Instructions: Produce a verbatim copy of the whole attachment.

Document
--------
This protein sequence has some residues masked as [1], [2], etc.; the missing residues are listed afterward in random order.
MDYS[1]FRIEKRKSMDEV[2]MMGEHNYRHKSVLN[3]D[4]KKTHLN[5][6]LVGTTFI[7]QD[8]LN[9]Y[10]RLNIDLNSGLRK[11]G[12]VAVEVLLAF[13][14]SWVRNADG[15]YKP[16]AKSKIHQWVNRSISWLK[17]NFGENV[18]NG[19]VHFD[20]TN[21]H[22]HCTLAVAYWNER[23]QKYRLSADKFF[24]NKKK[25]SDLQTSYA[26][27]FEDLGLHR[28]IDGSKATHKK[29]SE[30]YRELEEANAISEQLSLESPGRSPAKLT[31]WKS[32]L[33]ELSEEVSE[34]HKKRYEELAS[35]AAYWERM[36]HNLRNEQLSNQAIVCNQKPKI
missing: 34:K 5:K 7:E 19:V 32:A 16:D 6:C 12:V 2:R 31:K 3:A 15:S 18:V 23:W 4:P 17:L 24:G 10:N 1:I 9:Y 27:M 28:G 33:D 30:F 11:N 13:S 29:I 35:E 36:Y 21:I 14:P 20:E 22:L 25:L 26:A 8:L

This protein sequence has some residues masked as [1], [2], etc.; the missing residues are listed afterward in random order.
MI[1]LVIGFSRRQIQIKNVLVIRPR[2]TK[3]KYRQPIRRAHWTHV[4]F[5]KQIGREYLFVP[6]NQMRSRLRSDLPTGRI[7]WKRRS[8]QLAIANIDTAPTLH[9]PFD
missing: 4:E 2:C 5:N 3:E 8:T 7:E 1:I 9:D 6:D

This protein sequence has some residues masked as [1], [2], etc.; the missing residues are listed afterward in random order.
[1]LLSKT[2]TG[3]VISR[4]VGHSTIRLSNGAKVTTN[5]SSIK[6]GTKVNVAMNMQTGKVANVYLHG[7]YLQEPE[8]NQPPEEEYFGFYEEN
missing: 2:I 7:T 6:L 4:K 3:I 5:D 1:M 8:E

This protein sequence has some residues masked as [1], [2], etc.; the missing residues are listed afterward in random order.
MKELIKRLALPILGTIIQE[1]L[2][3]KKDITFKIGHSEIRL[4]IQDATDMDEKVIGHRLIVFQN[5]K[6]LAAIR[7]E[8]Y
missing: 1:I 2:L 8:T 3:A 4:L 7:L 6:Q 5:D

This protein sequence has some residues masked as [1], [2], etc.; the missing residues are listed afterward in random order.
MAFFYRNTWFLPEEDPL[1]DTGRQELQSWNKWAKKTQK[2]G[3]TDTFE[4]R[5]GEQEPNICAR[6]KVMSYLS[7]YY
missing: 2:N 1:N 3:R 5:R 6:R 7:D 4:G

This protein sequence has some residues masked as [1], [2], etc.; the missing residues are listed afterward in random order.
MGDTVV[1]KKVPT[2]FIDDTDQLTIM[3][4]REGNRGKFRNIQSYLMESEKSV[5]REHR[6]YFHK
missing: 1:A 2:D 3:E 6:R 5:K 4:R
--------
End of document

This protein sequence has some residues masked as [1], [2], etc.; the missing residues are listed afterward in random order.
MDYS[1]FRIEKRKSMDEV[2]MMGEHNYRHKSVLN[3]D[4]KKTHLN[5][6]LVGTTFI[7]QD[8]LN[9]Y[10]RLNIDLNSGLRK[11]G[12]VAVEVLLAF[13][14]SWVRNADG[15]YKP[16]AKSKIHQWVNRSISWLK[17]NFGENV[18]NG[19]VHFD[20]TN[21]H[22]HCTLAVAYWNER[23]QKYRLSADKFF[24]NKKK[25]SDLQTSYA[26][27]FEDLGLHR[28]IDGSKATHKK[29]SE[30]YRELEEANAISEQLSLESPGRSPAKLT[31]WKS[32]L[33]ELSEEVSE[34]HKKRYEELAS[35]AAYWERM[36]HNLRNEQLSNQAIVCNQKPKI
missing: 34:K 5:K 7:E 19:V 32:A 16:D 6:C 12:V 2:R 31:K 3:A 15:S 18:V 23:W 4:P 17:L 24:G 10:N 1:I 9:Y 27:M 28:G 33:D 30:F 11:N 13:S 29:I 35:E 36:Y 21:I 14:P 20:E 22:L 25:L 26:A 8:L

This protein sequence has some residues masked as [1], [2], etc.; the missing residues are listed afterward in random order.
MI[1]LVIGFSRRQIQIKNVLVIRPR[2]TK[3]KYRQPIRRAHWTHV[4]F[5]KQIGREYLFVP[6]NQMRSRLRSDLPTGRI[7]WKRRS[8]QLAIANIDTAPTLH[9]PFD
missing: 4:E 2:C 5:N 3:E 8:T 7:E 1:I 9:D 6:D

This protein sequence has some residues masked as [1], [2], etc.; the missing residues are listed afterward in random order.
[1]LLSKT[2]TG[3]VISR[4]VGHSTIRLSNGAKVTTN[5]SSIK[6]GTKVNVAMNMQTGKVANVYLHG[7]YLQEPE[8]NQPPEEEYFGFYEEN
missing: 2:I 7:T 6:L 4:K 3:I 5:D 1:M 8:E

This protein sequence has some residues masked as [1], [2], etc.; the missing residues are listed afterward in random order.
MKELIKRLALPILGTIIQE[1]L[2][3]KKDITFKIGHSEIRL[4]IQDATDMDEKVIGHRLIVFQN[5]K[6]LAAIR[7]E[8]Y
missing: 1:I 2:L 8:T 3:A 4:L 7:L 6:Q 5:D

This protein sequence has some residues masked as [1], [2], etc.; the missing residues are listed afterward in random order.
MAFFYRNTWFLPEEDPL[1]DTGRQELQSWNKWAKKTQK[2]G[3]TDTFE[4]R[5]GEQEPNICAR[6]KVMSYLS[7]YY
missing: 2:N 1:N 3:R 5:R 6:R 7:D 4:G

This protein sequence has some residues masked as [1], [2], etc.; the missing residues are listed afterward in random order.
MGDTVV[1]KKVPT[2]FIDDTDQLTIM[3][4]REGNRGKFRNIQSYLMESEKSV[5]REHR[6]YFHK
missing: 1:A 2:D 3:E 6:R 5:K 4:R